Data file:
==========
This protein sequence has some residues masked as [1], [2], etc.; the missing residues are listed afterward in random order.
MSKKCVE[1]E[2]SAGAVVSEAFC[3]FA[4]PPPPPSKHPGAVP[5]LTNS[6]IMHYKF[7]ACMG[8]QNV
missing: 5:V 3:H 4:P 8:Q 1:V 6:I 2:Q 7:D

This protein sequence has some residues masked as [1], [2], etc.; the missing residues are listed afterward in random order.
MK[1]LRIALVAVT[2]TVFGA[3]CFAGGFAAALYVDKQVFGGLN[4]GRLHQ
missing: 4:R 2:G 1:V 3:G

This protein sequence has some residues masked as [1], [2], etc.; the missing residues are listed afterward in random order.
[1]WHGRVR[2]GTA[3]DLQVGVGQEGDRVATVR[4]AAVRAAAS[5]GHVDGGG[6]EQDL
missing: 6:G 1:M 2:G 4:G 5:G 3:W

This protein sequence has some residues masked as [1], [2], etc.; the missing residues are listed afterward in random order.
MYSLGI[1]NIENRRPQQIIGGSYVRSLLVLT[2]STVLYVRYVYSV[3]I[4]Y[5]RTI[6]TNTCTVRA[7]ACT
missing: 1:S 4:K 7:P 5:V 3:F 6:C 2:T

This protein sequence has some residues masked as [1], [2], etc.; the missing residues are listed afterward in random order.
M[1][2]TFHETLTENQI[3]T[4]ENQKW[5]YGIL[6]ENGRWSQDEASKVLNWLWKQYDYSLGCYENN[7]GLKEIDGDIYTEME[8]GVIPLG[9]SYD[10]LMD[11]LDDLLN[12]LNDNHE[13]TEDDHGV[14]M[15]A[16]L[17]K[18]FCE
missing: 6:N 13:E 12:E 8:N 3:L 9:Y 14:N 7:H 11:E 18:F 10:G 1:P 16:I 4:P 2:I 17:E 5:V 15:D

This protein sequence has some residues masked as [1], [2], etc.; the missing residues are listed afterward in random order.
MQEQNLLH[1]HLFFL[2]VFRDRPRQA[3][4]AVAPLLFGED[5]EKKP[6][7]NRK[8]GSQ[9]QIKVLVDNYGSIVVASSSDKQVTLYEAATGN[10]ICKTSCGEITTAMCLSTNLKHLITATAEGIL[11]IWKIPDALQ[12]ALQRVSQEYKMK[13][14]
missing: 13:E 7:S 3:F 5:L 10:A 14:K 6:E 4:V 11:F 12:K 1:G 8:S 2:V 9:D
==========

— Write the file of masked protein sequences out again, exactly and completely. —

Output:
This protein sequence has some residues masked as [1], [2], etc.; the missing residues are listed afterward in random order.
MSKKCVE[1]E[2]SAGAVVSEAFC[3]FA[4]PPPPPSKHPGAVP[5]LTNS[6]IMHYKF[7]ACMG[8]QNV
missing: 5:V 3:H 4:P 8:Q 1:V 6:I 2:Q 7:D

This protein sequence has some residues masked as [1], [2], etc.; the missing residues are listed afterward in random order.
MK[1]LRIALVAVT[2]TVFGA[3]CFAGGFAAALYVDKQVFGGLN[4]GRLHQ
missing: 4:R 2:G 1:V 3:G

This protein sequence has some residues masked as [1], [2], etc.; the missing residues are listed afterward in random order.
[1]WHGRVR[2]GTA[3]DLQVGVGQEGDRVATVR[4]AAVRAAAS[5]GHVDGGG[6]EQDL
missing: 6:G 1:M 2:G 4:G 5:G 3:W

This protein sequence has some residues masked as [1], [2], etc.; the missing residues are listed afterward in random order.
MYSLGI[1]NIENRRPQQIIGGSYVRSLLVLT[2]STVLYVRYVYSV[3]I[4]Y[5]RTI[6]TNTCTVRA[7]ACT
missing: 1:S 4:K 7:P 5:V 3:F 6:C 2:T

This protein sequence has some residues masked as [1], [2], etc.; the missing residues are listed afterward in random order.
M[1][2]TFHETLTENQI[3]T[4]ENQKW[5]YGIL[6]ENGRWSQDEASKVLNWLWKQYDYSLGCYENN[7]GLKEIDGDIYTEME[8]GVIPLG[9]SYD[10]LMD[11]LDDLLN[12]LNDNHE[13]TEDDHGV[14]M[15]A[16]L[17]K[18]FCE
missing: 6:N 13:E 12:E 8:N 3:L 9:Y 14:N 7:H 11:E 18:F 10:G 1:P 16:I 4:P 2:I 17:E 5:V 15:D

This protein sequence has some residues masked as [1], [2], etc.; the missing residues are listed afterward in random order.
MQEQNLLH[1]HLFFL[2]VFRDRPRQA[3][4]AVAPLLFGED[5]EKKP[6][7]NRK[8]GSQ[9]QIKVLVDNYGSIVVASSSDKQVTLYEAATGN[10]ICKTSCGEITTAMCLSTNLKHLITATAEGIL[11]IWKIPDALQ[12]ALQRVSQEYKMK[13][14]
missing: 13:E 7:S 3:F 5:L 10:A 14:K 6:E 4:V 11:F 12:K 1:G 8:S 2:V 9:D